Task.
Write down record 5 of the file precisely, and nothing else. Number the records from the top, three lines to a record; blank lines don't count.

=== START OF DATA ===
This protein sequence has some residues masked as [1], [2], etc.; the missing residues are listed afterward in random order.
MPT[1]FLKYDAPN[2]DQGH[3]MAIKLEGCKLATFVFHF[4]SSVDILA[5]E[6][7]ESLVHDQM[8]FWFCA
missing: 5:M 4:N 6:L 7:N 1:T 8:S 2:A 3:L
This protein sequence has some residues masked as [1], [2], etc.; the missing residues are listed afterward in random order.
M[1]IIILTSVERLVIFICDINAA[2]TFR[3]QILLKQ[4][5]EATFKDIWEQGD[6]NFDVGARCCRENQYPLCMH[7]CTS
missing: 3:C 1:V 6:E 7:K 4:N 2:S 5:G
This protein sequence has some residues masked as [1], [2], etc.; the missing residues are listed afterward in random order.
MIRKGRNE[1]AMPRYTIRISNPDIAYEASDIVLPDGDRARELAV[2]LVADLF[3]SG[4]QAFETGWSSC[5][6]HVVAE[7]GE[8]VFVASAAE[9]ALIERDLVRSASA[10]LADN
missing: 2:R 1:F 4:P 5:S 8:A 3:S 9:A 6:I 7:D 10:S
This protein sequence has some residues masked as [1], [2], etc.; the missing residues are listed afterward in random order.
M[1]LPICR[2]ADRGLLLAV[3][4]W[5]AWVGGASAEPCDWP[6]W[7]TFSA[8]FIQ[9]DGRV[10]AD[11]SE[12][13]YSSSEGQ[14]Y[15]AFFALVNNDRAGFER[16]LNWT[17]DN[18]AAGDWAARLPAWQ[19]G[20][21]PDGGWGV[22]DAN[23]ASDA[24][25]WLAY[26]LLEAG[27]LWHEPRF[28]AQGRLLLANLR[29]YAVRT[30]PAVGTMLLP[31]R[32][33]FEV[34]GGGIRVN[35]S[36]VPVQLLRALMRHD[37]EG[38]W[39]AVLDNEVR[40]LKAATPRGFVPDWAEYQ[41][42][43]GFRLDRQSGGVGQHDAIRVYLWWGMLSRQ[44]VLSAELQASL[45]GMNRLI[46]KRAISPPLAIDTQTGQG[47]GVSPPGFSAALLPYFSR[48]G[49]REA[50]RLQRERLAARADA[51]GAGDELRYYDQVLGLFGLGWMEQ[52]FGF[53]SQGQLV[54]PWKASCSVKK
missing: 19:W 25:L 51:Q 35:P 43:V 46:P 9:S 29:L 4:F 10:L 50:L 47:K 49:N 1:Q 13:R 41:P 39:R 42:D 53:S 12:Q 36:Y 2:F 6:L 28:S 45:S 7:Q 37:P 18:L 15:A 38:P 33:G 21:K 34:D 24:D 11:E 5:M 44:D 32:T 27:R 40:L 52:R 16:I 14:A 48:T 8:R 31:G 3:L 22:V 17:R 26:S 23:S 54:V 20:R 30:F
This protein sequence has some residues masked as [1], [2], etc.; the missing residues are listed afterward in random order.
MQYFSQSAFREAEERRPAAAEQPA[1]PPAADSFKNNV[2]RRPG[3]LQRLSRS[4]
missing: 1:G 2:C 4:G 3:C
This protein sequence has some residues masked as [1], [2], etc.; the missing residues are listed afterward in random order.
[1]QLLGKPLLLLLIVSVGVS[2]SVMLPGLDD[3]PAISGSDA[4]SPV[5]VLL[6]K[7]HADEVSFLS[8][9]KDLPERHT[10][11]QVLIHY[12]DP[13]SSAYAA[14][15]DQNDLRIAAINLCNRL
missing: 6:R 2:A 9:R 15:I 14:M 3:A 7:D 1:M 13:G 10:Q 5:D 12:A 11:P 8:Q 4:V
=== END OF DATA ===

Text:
This protein sequence has some residues masked as [1], [2], etc.; the missing residues are listed afterward in random order.
MQYFSQSAFREAEERRPAAAEQPA[1]PPAADSFKNNV[2]RRPG[3]LQRLSRS[4]
missing: 1:G 2:C 4:G 3:C